In a recent interview, Xbox head and Microsoft Executive VP of Gaming Phil Spencer discussed the new focus the company is placing on developing black leaders and stated that it was being done in an effort to produce “a more diverse team.”

Related: Kotaku Blames “The Underlying Current of Bigotry” Among Gamers As Cause For Recent Departure Of Xbox Brazil Host

In an October 3rd interview with Kotaku, wherein the video game news outlet pressed Spencer on Microsoft’s June 2020 declaration that the company’s “actions must reflect the values of our company and be directly informed by the needs of the Black and African American community.”

They asked the Xbox head about the industry’s need for diversity and “Black people’s prominence—or lack thereof—in game studios and in leadership.”

In response to the specific issue of diversity, Spencer replied that “the area where I think we really need to focus more as an industry, including my own team, are, as you said, those visible leaders, because there was a generation where this didn’t happen.”

Related: Xbox Live User Suspended by Microsoft for Gamertag “xxJesusIsLordxx”

Turning his attention to white employees, Spencer commented how “as those people move up inside of the organization, you get a lot of people like me,” and noted how Microsoft does not “need more people like me in our organization” going forward, but instead requires a “diverse team.”

“So I’d say, for our focus right now, I think about manager representation,” Spencer asserted.

Related: Bungie “Diversity Committee” Reviews Destiny 2 Guardian Models In Preparation For Beyond Light Launch

However, as recorded by Microsoft’s own Global Diversity & Inclusion Report for 2020, black employees make up only 4.7% of the company’s workforce, for a .3% and 1.1% total increase since 2019 and 2016, respectively.

According to Spencer, when it comes to the “make up of our teams,” Microsoft specifically begins their discussions with the questions “What is it? And not just from ‘how are our numbers in terms of representation?,’ but the inclusion factor of our teams? How does it feel to work here? What’s your lived experience?”

Related: Disney and Lucasfilm’s Industrial Light & Magic Participates in Diversity & Inclusion Summit

In June, former Mixer employee Milan Lee claimed that his time at the now-defunct Microsoft-owned streaming service “was the worst I’ve ever had professionally and it’s due to all the racism,” particularly due to the company’s refusal to take action against a manger who stated that “all the partners are my slaves” and that she was the “slave master.”

“The reason my manager was not penalized and the reason she still has her job today is because she CANNOT be racist,” said Lee, who then explained that he was told that “The reason she CANNOT be racist is because she hired a black person.”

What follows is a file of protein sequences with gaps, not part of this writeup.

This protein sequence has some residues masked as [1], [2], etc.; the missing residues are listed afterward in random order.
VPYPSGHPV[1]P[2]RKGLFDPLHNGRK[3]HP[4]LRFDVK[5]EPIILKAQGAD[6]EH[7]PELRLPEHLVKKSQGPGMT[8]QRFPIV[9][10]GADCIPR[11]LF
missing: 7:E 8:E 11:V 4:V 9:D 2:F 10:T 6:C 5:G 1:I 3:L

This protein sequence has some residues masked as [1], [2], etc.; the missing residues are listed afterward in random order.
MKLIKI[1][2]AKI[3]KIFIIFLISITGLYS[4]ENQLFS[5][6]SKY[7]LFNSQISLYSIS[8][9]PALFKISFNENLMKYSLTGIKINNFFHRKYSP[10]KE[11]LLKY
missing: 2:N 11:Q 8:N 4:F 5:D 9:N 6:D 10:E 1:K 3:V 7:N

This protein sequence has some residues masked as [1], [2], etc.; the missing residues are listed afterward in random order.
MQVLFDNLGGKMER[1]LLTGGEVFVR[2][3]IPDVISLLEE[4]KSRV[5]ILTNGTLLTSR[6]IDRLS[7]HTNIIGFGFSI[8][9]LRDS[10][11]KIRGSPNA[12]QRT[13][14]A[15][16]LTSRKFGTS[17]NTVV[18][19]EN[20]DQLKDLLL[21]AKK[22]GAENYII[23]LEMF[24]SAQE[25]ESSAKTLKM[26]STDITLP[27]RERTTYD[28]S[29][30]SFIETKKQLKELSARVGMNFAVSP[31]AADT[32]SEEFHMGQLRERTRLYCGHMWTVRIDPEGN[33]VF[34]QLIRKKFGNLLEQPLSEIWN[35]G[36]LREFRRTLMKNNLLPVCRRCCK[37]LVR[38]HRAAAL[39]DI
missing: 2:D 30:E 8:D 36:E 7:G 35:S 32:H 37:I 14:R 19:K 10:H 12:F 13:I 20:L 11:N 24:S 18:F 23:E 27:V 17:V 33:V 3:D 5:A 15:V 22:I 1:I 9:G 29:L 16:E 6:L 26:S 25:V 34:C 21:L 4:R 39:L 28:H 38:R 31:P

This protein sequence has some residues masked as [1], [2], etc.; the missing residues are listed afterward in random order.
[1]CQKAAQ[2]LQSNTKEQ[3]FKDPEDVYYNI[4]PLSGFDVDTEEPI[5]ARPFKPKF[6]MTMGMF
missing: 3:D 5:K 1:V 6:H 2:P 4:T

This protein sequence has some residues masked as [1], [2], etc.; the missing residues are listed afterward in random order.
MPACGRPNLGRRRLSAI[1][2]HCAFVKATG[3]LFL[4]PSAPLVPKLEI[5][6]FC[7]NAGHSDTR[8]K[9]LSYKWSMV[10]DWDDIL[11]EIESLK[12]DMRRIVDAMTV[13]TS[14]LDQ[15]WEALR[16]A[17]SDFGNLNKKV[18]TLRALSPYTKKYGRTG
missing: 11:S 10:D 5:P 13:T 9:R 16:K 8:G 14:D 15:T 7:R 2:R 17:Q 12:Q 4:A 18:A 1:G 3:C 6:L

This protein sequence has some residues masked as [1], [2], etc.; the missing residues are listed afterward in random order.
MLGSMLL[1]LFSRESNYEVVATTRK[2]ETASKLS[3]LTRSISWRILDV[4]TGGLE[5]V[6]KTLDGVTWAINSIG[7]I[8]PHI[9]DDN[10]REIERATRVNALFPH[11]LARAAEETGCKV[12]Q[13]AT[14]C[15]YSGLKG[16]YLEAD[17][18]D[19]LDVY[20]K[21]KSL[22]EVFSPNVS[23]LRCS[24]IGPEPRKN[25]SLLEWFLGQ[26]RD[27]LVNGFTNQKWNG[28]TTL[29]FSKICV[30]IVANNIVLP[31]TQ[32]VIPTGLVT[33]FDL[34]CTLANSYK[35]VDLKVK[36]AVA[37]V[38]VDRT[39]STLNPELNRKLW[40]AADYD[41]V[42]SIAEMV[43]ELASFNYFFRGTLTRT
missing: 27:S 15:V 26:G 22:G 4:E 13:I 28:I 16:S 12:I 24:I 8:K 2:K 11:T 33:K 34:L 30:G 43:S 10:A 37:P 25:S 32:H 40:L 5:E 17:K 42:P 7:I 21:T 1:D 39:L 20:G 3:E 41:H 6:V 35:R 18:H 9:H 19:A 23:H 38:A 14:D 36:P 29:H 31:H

Related: New Star Wars High Republic Initiative Puts Focus On “Diversity and Representation”

When the topic of Lee’s accusations was inevitably brought up by Kotaku during the interview, Spencer stated that “We have work to do.”

“I have work to do in that,” he continued. “You can look at the Milan Lee situation and the conversations he and I had in June. And, you know, PR won’t love it that I bring those things up in conversation.”

Spencer also shared his opinion that “it’s important that we are forthright and open about the lived experience of everybody on our team”, admitting that “we have work to do in that space.”

Related: Rooster Teeth’s Gen:Lock Diversifies Writers Room In Support of Michael B. Jordan’s #ChangeHollywood Inclusion Campaign

As the interview drew to a close, Spencer reaffirmed the company’s dedication to ensuring that the video game industry and culture becomes more diverse and inclusive.

“When you talk also about the representation in our games and in the industry and the role that we have as Microsoft, I think about the fact that we’re at a $1.5 trillion market cap company in the games industry,” he said

Spencer concluded, “We should be a platform for all creators—from creators, different storytellers, from different perspectives, who can help each of us that are playing these games learn through the lived experience of the creators, which we all do every time we play somebody’s games. But I’m definitely starting with our team.”

What do you make of Spencer’s comments?

  • About The Author

    Spencer Baculi

    Spencer is the Editor for Bounding Into Comics. A life-long anime fan, comic book reader, and video game player, Spencer believes in supporting every claim with evidence and that Ben Reilly is the best version of Spider-Man. He can be found on Twitter @kabutoridermav.